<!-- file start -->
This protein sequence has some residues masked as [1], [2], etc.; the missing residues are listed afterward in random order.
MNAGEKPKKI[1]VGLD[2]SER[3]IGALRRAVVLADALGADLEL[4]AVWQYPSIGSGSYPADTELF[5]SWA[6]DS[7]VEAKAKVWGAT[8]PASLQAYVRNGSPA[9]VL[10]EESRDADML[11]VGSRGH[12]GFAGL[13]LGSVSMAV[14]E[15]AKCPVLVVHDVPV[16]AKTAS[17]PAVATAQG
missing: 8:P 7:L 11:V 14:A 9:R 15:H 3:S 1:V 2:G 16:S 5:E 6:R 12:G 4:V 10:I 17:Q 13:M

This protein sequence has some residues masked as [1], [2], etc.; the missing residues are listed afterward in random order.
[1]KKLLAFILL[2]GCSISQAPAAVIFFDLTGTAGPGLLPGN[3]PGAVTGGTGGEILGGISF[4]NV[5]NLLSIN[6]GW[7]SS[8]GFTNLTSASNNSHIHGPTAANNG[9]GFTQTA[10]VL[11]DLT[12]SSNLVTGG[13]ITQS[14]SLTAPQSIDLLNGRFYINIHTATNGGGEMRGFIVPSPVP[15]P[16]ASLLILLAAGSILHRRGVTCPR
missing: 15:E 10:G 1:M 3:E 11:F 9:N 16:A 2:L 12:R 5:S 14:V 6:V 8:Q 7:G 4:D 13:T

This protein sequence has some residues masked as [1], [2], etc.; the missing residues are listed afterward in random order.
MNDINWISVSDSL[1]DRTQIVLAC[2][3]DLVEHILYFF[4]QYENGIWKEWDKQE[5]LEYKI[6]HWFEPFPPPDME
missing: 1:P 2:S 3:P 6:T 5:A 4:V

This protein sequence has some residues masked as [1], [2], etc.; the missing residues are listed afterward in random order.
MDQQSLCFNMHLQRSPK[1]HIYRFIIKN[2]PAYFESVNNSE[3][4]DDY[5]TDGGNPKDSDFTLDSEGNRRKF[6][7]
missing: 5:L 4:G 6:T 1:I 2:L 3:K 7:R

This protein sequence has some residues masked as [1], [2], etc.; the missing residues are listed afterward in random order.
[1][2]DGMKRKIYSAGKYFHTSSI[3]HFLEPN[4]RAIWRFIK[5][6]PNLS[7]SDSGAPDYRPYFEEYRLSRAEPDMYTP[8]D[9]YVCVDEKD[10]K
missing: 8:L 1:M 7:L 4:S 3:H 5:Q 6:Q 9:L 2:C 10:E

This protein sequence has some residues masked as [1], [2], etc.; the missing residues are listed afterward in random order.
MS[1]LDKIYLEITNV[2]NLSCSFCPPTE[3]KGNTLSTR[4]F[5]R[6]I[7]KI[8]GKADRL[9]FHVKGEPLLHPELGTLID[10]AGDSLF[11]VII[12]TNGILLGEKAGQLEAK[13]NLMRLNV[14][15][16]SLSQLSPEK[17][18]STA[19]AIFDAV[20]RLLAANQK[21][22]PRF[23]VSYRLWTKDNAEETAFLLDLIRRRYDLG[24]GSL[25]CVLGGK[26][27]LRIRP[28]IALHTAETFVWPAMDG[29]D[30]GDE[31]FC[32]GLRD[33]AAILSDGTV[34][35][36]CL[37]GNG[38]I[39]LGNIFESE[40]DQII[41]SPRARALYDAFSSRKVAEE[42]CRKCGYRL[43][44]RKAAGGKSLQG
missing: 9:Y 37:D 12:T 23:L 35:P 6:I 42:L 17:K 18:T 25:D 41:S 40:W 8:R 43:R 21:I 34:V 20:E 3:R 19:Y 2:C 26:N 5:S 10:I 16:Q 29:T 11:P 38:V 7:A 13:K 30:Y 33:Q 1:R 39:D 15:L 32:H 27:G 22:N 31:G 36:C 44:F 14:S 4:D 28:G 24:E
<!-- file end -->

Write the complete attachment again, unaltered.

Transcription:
This protein sequence has some residues masked as [1], [2], etc.; the missing residues are listed afterward in random order.
MNAGEKPKKI[1]VGLD[2]SER[3]IGALRRAVVLADALGADLEL[4]AVWQYPSIGSGSYPADTELF[5]SWA[6]DS[7]VEAKAKVWGAT[8]PASLQAYVRNGSPA[9]VL[10]EESRDADML[11]VGSRGH[12]GFAGL[13]LGSVSMAV[14]E[15]AKCPVLVVHDVPV[16]AKTAS[17]PAVATAQG
missing: 8:P 7:L 11:V 14:A 9:R 15:H 3:S 1:V 2:G 16:S 5:E 6:R 12:G 4:V 10:I 17:Q 13:M

This protein sequence has some residues masked as [1], [2], etc.; the missing residues are listed afterward in random order.
[1]KKLLAFILL[2]GCSISQAPAAVIFFDLTGTAGPGLLPGN[3]PGAVTGGTGGEILGGISF[4]NV[5]NLLSIN[6]GW[7]SS[8]GFTNLTSASNNSHIHGPTAANNG[9]GFTQTA[10]VL[11]DLT[12]SSNLVTGG[13]ITQS[14]SLTAPQSIDLLNGRFYINIHTATNGGGEMRGFIVPSPVP[15]P[16]ASLLILLAAGSILHRRGVTCPR
missing: 15:E 10:G 1:M 3:E 11:F 9:N 16:A 2:L 12:R 5:S 14:V 6:V 8:Q 7:G 4:D 13:T

This protein sequence has some residues masked as [1], [2], etc.; the missing residues are listed afterward in random order.
MNDINWISVSDSL[1]DRTQIVLAC[2][3]DLVEHILYFF[4]QYENGIWKEWDKQE[5]LEYKI[6]HWFEPFPPPDME
missing: 1:P 2:S 3:P 6:T 5:A 4:V

This protein sequence has some residues masked as [1], [2], etc.; the missing residues are listed afterward in random order.
MDQQSLCFNMHLQRSPK[1]HIYRFIIKN[2]PAYFESVNNSE[3][4]DDY[5]TDGGNPKDSDFTLDSEGNRRKF[6][7]
missing: 5:L 4:G 6:T 1:I 2:L 3:K 7:R

This protein sequence has some residues masked as [1], [2], etc.; the missing residues are listed afterward in random order.
[1][2]DGMKRKIYSAGKYFHTSSI[3]HFLEPN[4]RAIWRFIK[5][6]PNLS[7]SDSGAPDYRPYFEEYRLSRAEPDMYTP[8]D[9]YVCVDEKD[10]K
missing: 8:L 1:M 7:L 4:S 3:H 5:Q 6:Q 9:L 2:C 10:E

This protein sequence has some residues masked as [1], [2], etc.; the missing residues are listed afterward in random order.
MS[1]LDKIYLEITNV[2]NLSCSFCPPTE[3]KGNTLSTR[4]F[5]R[6]I[7]KI[8]GKADRL[9]FHVKGEPLLHPELGTLID[10]AGDSLF[11]VII[12]TNGILLGEKAGQLEAK[13]NLMRLNV[14][15][16]SLSQLSPEK[17][18]STA[19]AIFDAV[20]RLLAANQK[21][22]PRF[23]VSYRLWTKDNAEETAFLLDLIRRRYDLG[24]GSL[25]CVLGGK[26][27]LRIRP[28]IALHTAETFVWPAMDG[29]D[30]GDE[31]FC[32]GLRD[33]AAILSDGTV[34][35][36]CL[37]GNG[38]I[39]LGNIFESE[40]DQII[41]SPRARALYDAFSSRKVAEE[42]CRKCGYRL[43][44]RKAAGGKSLQG
missing: 9:Y 37:D 12:T 23:L 35:P 6:I 42:L 17:K 18:T 25:D 41:S 40:W 8:R 43:R 21:I 34:V 20:E 3:R 19:Y 2:C 26:N 5:S 10:I 16:Q 29:T 11:P 38:V 7:A 13:K 30:Y 33:Q 1:R 39:D 15:L 32:H 27:G 22:N 31:G 36:C 44:F 14:S 4:D 28:G 24:E